Study advises hospitals to purchase special mattresses

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Study advises hospitals to purchase special mattresses
Study advises hospitals to purchase special mattresses
Many residents arrive in nursing homes with pressure sores they obtained while hospitalized. A new study offers a solution: Hospitals should invest in pressure-reduction mattresses for elderly patients in emergency departments.

University of Toronto researchers found that while the average cost of upgrading from standard to pressure-redistribution mattresses would be 30 cents more per patient, the corresponding reduction in pressure-ulcer incidence would produce savings of $32.

“Most pressure ulcers are preventable, which is why the U.S. Centers for Medicare and Medicaid Services considers them a ‘never event' and won't reimburse their treatment,” said Ba' Pham, lead author on the study and a senior research associate with the Toronto Health Economics and Technology Assessment Collaborative.

“Upgrading mattress quality would save money and improve quality of life for elderly patients in emergency departments,” he added.

In a study recently published in Annals of Emergency Medicine, investigators performed a cost-effectiveness analysis. They compared the projected incidence of pressure ulcers based on current practices in EDs with projected incidence after introduction of better mattresses and found early prevention was likely to be cost-effective 81% of the time.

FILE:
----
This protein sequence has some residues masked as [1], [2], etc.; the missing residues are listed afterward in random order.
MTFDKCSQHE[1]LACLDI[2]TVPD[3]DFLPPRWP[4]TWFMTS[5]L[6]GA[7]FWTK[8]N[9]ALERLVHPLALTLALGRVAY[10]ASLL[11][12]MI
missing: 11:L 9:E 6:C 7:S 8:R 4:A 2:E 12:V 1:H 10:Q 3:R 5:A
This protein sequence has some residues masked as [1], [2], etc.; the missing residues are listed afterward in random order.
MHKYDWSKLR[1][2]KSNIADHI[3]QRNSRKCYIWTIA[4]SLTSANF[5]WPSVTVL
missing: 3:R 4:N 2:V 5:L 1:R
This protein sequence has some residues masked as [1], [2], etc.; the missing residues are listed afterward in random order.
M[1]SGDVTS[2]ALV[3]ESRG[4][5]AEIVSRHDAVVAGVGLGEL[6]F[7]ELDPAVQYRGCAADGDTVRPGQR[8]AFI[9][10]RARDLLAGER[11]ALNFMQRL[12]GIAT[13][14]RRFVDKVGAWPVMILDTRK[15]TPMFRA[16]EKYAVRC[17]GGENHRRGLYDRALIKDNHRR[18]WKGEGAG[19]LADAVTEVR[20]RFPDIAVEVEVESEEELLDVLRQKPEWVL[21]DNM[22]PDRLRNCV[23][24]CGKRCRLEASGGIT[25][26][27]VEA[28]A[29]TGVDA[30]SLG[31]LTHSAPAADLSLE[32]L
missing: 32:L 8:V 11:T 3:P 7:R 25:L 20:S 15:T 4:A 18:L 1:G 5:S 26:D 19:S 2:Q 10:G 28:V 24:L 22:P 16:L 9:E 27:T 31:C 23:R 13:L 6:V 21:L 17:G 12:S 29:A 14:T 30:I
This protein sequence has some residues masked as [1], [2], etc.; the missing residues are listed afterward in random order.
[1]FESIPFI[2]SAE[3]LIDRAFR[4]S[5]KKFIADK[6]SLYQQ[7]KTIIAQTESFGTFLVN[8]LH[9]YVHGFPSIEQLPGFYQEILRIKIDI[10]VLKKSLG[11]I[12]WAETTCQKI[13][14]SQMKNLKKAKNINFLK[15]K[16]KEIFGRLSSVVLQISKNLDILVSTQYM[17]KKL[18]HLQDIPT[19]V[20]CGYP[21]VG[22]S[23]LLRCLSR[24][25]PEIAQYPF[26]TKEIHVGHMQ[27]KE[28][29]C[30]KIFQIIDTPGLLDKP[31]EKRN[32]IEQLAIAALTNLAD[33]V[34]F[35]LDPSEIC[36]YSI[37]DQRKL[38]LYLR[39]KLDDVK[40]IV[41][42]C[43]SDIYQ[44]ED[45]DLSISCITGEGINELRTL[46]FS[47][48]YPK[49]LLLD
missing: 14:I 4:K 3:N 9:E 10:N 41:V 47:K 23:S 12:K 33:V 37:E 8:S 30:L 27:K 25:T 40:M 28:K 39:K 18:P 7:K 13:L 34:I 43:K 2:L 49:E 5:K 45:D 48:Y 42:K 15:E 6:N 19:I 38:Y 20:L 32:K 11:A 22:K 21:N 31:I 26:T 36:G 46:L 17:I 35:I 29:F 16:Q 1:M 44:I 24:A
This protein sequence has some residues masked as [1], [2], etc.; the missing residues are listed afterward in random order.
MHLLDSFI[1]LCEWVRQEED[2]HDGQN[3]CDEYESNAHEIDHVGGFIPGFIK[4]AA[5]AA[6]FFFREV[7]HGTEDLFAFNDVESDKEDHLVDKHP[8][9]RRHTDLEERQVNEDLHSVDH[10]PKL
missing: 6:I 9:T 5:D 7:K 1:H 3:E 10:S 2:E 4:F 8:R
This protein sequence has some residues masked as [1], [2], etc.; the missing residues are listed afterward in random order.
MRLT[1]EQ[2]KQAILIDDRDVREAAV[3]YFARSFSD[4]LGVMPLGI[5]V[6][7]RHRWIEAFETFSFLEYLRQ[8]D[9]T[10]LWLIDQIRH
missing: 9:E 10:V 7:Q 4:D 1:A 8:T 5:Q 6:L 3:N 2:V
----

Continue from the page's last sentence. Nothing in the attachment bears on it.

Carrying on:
They also conducted a small survey of Ontario EDs and found that only 12% of stretchers and beds have pressure-reduction mattresses. Each year in Ontario, about 240,000 elderly patients are admitted to EDs; the researchers' model suggested that providing better mattresses for these patients would prevent 1,005 pressure ulcers and save $7.2 million in healthcare costs.

Previously, researchers have found potential for cost reduction through pressure-redistribution mattresses in operating rooms, long-term care facilities and other settings. But Pham said the country lacks a cohesive and effective strategy.

“But I expect change will happen, because the burden of pressure ulcers is so high and investing in better mattresses is virtually a one-time change,” Pham added.
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